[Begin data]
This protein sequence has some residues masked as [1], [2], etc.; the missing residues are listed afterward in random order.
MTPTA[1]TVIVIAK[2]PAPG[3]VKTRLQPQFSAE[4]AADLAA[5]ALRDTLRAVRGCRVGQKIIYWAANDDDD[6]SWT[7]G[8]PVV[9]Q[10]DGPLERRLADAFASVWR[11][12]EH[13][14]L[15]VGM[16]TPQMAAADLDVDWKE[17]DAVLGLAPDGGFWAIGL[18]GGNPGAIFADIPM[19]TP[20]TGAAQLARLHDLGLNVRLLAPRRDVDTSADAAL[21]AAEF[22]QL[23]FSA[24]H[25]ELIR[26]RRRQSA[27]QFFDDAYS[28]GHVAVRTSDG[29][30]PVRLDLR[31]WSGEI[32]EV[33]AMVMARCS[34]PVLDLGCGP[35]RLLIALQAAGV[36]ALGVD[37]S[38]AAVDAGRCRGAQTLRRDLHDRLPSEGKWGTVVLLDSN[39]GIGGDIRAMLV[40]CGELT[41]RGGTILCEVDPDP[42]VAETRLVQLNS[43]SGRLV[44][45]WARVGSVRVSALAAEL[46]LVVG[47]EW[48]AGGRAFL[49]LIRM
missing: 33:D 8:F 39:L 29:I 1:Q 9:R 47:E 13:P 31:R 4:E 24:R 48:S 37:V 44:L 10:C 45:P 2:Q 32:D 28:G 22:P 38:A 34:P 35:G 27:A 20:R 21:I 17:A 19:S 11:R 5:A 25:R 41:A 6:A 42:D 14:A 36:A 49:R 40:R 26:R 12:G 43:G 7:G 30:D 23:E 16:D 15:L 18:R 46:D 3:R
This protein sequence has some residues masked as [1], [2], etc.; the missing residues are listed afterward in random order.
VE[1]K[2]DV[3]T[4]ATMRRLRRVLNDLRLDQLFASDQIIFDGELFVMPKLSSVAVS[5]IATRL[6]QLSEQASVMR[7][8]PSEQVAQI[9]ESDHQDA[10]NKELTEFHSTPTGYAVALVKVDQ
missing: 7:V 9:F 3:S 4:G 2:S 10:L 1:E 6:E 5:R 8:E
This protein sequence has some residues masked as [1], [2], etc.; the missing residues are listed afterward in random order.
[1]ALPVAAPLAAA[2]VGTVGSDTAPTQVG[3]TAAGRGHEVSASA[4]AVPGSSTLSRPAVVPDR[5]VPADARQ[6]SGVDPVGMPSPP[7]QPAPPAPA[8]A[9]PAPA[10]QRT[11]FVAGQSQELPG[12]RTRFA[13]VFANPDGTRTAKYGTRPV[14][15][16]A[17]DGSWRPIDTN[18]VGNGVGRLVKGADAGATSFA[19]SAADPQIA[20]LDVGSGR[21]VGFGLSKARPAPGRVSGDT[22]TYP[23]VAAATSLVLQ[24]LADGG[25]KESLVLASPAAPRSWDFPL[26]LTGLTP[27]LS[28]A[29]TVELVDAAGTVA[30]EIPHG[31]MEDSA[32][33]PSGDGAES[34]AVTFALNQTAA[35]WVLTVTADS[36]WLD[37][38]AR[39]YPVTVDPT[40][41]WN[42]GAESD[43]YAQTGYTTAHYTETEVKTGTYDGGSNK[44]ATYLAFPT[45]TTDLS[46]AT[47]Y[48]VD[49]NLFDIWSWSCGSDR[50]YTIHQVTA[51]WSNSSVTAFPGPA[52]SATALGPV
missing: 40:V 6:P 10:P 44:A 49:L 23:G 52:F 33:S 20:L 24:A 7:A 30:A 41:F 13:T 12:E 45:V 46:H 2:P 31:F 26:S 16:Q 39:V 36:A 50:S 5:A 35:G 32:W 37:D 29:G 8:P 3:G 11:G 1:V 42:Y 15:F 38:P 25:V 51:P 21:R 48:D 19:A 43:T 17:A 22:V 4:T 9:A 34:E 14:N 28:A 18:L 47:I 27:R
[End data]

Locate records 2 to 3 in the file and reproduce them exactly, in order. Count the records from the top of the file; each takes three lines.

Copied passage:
This protein sequence has some residues masked as [1], [2], etc.; the missing residues are listed afterward in random order.
VE[1]K[2]DV[3]T[4]ATMRRLRRVLNDLRLDQLFASDQIIFDGELFVMPKLSSVAVS[5]IATRL[6]QLSEQASVMR[7][8]PSEQVAQI[9]ESDHQDA[10]NKELTEFHSTPTGYAVALVKVDQ
missing: 7:V 9:F 3:S 4:G 2:S 10:L 1:E 6:E 5:R 8:E
This protein sequence has some residues masked as [1], [2], etc.; the missing residues are listed afterward in random order.
[1]ALPVAAPLAAA[2]VGTVGSDTAPTQVG[3]TAAGRGHEVSASA[4]AVPGSSTLSRPAVVPDR[5]VPADARQ[6]SGVDPVGMPSPP[7]QPAPPAPA[8]A[9]PAPA[10]QRT[11]FVAGQSQELPG[12]RTRFA[13]VFANPDGTRTAKYGTRPV[14][15][16]A[17]DGSWRPIDTN[18]VGNGVGRLVKGADAGATSFA[19]SAADPQIA[20]LDVGSGR[21]VGFGLSKARPAPGRVSGDT[22]TYP[23]VAAATSLVLQ[24]LADGG[25]KESLVLASPAAPRSWDFPL[26]LTGLTP[27]LS[28]A[29]TVELVDAAGTVA[30]EIPHG[31]MEDSA[32][33]PSGDGAES[34]AVTFALNQTAA[35]WVLTVTADS[36]WLD[37][38]AR[39]YPVTVDPT[40][41]WN[42]GAESD[43]YAQTGYTTAHYTETEVKTGTYDGGSNK[44]ATYLAFPT[45]TTDLS[46]AT[47]Y[48]VD[49]NLFDIWSWSCGSDR[50]YTIHQVTA[51]WSNSSVTAFPGPA[52]SATALGPV
missing: 40:V 6:P 10:P 44:A 49:L 23:G 52:F 33:S 20:L 24:A 7:A 30:A 41:F 13:T 12:E 45:V 46:H 2:P 31:F 26:S 16:Q 39:V 36:A 50:S 5:A 35:G 32:W 37:D 29:G 8:P 3:G 11:G 1:V 42:Y 15:F 38:P 25:V 51:P 21:R 48:D 19:A 43:T 17:A 22:V 4:T 9:A 34:E 14:N 28:A 18:L 47:I 27:R